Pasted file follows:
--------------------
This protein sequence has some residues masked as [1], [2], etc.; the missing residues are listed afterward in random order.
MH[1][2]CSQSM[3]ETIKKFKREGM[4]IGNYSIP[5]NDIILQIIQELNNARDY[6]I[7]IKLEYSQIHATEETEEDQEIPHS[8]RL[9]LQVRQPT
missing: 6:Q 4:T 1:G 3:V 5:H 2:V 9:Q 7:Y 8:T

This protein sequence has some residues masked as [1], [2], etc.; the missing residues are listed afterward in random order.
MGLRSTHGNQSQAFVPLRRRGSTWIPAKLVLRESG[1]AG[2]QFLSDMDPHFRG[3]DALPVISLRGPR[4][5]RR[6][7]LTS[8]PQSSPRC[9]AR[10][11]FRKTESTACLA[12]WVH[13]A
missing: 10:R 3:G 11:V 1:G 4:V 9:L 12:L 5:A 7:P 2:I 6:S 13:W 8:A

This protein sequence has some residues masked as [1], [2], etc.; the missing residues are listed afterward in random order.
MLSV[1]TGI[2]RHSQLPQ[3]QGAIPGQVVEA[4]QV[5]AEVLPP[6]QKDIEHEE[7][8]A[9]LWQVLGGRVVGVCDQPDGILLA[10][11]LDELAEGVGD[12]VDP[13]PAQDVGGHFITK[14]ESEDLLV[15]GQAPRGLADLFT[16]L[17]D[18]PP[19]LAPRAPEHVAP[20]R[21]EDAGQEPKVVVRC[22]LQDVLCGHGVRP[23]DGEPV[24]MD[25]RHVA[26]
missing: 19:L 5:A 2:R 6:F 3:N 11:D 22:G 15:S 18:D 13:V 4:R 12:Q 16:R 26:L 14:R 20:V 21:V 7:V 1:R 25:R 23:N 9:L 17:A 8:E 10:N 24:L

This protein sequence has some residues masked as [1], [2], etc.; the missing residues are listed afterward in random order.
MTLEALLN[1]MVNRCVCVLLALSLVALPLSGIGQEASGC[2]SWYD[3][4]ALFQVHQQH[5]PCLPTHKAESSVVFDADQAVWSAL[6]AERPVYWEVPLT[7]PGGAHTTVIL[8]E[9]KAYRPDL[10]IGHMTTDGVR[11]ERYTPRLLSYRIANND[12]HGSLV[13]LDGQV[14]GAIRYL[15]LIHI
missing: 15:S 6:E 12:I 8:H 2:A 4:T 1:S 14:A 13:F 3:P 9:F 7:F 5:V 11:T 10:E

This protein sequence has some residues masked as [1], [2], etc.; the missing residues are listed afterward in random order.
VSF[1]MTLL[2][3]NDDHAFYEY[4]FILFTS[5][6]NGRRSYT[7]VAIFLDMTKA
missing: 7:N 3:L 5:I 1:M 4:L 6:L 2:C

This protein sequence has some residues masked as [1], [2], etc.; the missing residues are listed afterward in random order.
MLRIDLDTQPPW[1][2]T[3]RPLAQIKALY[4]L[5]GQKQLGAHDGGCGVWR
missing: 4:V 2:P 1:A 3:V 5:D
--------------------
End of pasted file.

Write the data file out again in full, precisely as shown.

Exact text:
This protein sequence has some residues masked as [1], [2], etc.; the missing residues are listed afterward in random order.
MH[1][2]CSQSM[3]ETIKKFKREGM[4]IGNYSIP[5]NDIILQIIQELNNARDY[6]I[7]IKLEYSQIHATEETEEDQEIPHS[8]RL[9]LQVRQPT
missing: 6:Q 4:T 1:G 3:V 5:H 2:V 9:Q 7:Y 8:T

This protein sequence has some residues masked as [1], [2], etc.; the missing residues are listed afterward in random order.
MGLRSTHGNQSQAFVPLRRRGSTWIPAKLVLRESG[1]AG[2]QFLSDMDPHFRG[3]DALPVISLRGPR[4][5]RR[6][7]LTS[8]PQSSPRC[9]AR[10][11]FRKTESTACLA[12]WVH[13]A
missing: 10:R 3:G 11:V 1:G 4:V 9:L 12:L 5:A 7:P 2:I 6:S 13:W 8:A

This protein sequence has some residues masked as [1], [2], etc.; the missing residues are listed afterward in random order.
MLSV[1]TGI[2]RHSQLPQ[3]QGAIPGQVVEA[4]QV[5]AEVLPP[6]QKDIEHEE[7][8]A[9]LWQVLGGRVVGVCDQPDGILLA[10][11]LDELAEGVGD[12]VDP[13]PAQDVGGHFITK[14]ESEDLLV[15]GQAPRGLADLFT[16]L[17]D[18]PP[19]LAPRAPEHVAP[20]R[21]EDAGQEPKVVVRC[22]LQDVLCGHGVRP[23]DGEPV[24]MD[25]RHVA[26]
missing: 19:L 5:A 2:R 6:F 3:N 11:D 22:G 15:S 18:D 13:V 4:R 12:Q 16:R 26:L 14:R 20:V 21:V 7:V 1:R 25:R 23:N 9:L 17:A 8:E 10:N 24:L

This protein sequence has some residues masked as [1], [2], etc.; the missing residues are listed afterward in random order.
MTLEALLN[1]MVNRCVCVLLALSLVALPLSGIGQEASGC[2]SWYD[3][4]ALFQVHQQH[5]PCLPTHKAESSVVFDADQAVWSAL[6]AERPVYWEVPLT[7]PGGAHTTVIL[8]E[9]KAYRPDL[10]IGHMTTDGVR[11]ERYTPRLLSYRIANND[12]HGSLV[13]LDGQV[14]GAIRYL[15]LIHI
missing: 15:S 6:E 12:I 8:H 2:A 4:T 1:S 14:A 13:F 3:P 9:F 7:F 5:V 11:T 10:E

This protein sequence has some residues masked as [1], [2], etc.; the missing residues are listed afterward in random order.
VSF[1]MTLL[2][3]NDDHAFYEY[4]FILFTS[5][6]NGRRSYT[7]VAIFLDMTKA
missing: 7:N 3:L 5:I 1:M 4:L 6:L 2:C

This protein sequence has some residues masked as [1], [2], etc.; the missing residues are listed afterward in random order.
MLRIDLDTQPPW[1][2]T[3]RPLAQIKALY[4]L[5]GQKQLGAHDGGCGVWR
missing: 4:V 2:P 1:A 3:V 5:D